1 Samuel 24:7
So David stayed his servants with these words, and suffered them not to rise against Saul. But Saul rose up out of the cave, and went on his way.
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EXPOSITORY (ENGLISH BIBLE)
1 Samuel 24:7-8. And suffered them not to rise against Saul — He not only would not do this ill thing himself, but he would not suffer those about him to do it. Thus did he render good for evil to him, from whom he had received evil for good; and was herein both a type of Christ, who saved his persecutors, and an example to all Christians, not to be overcome of evil, but to overcome evil with good. David also went out of the cave, and cried after Saul — A bold attempt this, to adventure to come into the presence of such an enraged enemy. But his innocence, and confidence in God, imboldened him, especially having so strong an evidence to give of his integrity.24:1-7 God delivered Saul into David's hand. It was an opportunity given to David to exercise faith and patience. He had a promise of the kingdom, but no command to slay the king. He reasons strongly, both with himself and with his men, against doing Saul any hurt. Sin is a thing which it becomes us to startle at, and to resist temptations thereto. He not only would not do this bad thing himself, but he would not suffer those about him to do it. Thus he rendered good for evil, to him from whom he received evil for good; and was herein an example to all who are called Christians, not to be overcome of evil, but to overcome evil with good.David's heart smote him - He thought the action inconsistent with the respect which he owed to the king. 4-7. the men of David said … Behold the day of which the Lord said unto thee, Behold, I will deliver thine enemy into thine hand—God had never made any promise of delivering Saul into David's hand; but, from the general and repeated promises of the kingdom to him, they concluded that the king's death was to be effected by taking advantage of some such opportunity as the present. David steadily opposed the urgent instigations of his followers to put an end to his and their troubles by the death of their persecutor (a revengeful heart would have followed their advice, but David rather wished to overcome evil with good, and heap coals of fire upon his head); he, however, cut off a fragment from the skirt of the royal robe. It is easy to imagine how this dialogue could be carried on and David's approach to the king's person could have been effected without arousing suspicion. The bustle and noise of Saul's military men and their beasts, the number of cells or divisions in these immense caverns (and some of them far interior) being enveloped in darkness, while every movement could be seen at the cave's mouth—the probability that the garment David cut from might have been a loose or upper cloak lying on the ground, and that Saul might have been asleep—these facts and presumptions will be sufficient to account for the incidents detailed. Stayed his servants, Heb. cut, or clave, or divided, or cut them off. The word notes both the eagerness and violence of David’s men in prosecuting their desire, and David’s resoluteness in opposing them, as it were, by force; wherein he shows great piety, and generosity, and loyalty to Saul. So David stayed his servants with these words,.... Or pacified them, as the Targum, and made them quiet and easy in that he had not slain him, and reconciled their minds to his conduct, and restrained them from laying hands on him, by observing to them, that he was the anointed of the Lord:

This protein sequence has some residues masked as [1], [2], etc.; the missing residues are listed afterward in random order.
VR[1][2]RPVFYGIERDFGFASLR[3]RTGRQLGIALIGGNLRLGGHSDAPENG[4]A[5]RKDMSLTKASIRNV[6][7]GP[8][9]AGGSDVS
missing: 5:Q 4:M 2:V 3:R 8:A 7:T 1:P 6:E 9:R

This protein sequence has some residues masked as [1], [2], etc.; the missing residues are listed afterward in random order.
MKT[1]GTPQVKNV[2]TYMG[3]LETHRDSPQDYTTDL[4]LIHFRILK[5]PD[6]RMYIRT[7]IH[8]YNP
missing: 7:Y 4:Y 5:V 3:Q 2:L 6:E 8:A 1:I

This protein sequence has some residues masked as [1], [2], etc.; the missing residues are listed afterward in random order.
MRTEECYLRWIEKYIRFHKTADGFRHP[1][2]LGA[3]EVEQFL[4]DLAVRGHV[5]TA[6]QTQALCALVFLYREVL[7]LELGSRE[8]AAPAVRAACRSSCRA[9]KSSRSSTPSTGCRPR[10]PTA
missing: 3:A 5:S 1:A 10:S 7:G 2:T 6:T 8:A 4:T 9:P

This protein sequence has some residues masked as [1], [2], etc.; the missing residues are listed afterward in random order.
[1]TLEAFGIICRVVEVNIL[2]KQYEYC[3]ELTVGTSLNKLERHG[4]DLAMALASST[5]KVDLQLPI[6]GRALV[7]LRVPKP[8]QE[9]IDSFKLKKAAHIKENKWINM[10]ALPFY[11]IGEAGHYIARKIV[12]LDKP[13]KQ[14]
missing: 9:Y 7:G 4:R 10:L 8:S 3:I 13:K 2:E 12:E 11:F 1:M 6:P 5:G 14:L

and suffered them not to rise against Saul; to take away his life; he not only argued with them, but laid his commands on them that they should not slay him:

but Saul rose up out of the cave, and went on his way; he rose from his sleep, and went out of the cave unhurt, and proceeded on in the way he came to the sheepcotes, and which led on further, 1 Samuel 24:3.

So David stayed his servants with these words, and suffered them not to rise against Saul. But Saul rose up out of the cave, and went on his way.
EXEGETICAL (ORIGINAL LANGUAGES)
7. stayed] Lit. tore, or lashed: a strong expression. Vulg. “confregit viros suos sermonibus.”When Saul had returned from his march against the Philistines, and was informed of this, he set out thither with three thousand picked men to search for David and his men in the wild-goat rocks. The expression "rocks of the wild goats" is probably not a proper name for some particular rocks, but a general term applied to the rocks of that locality on account of the number of wild goats and chamois that were to be found in all that region, as mountain goats are still (Rob. Pal. ii. p. 204).
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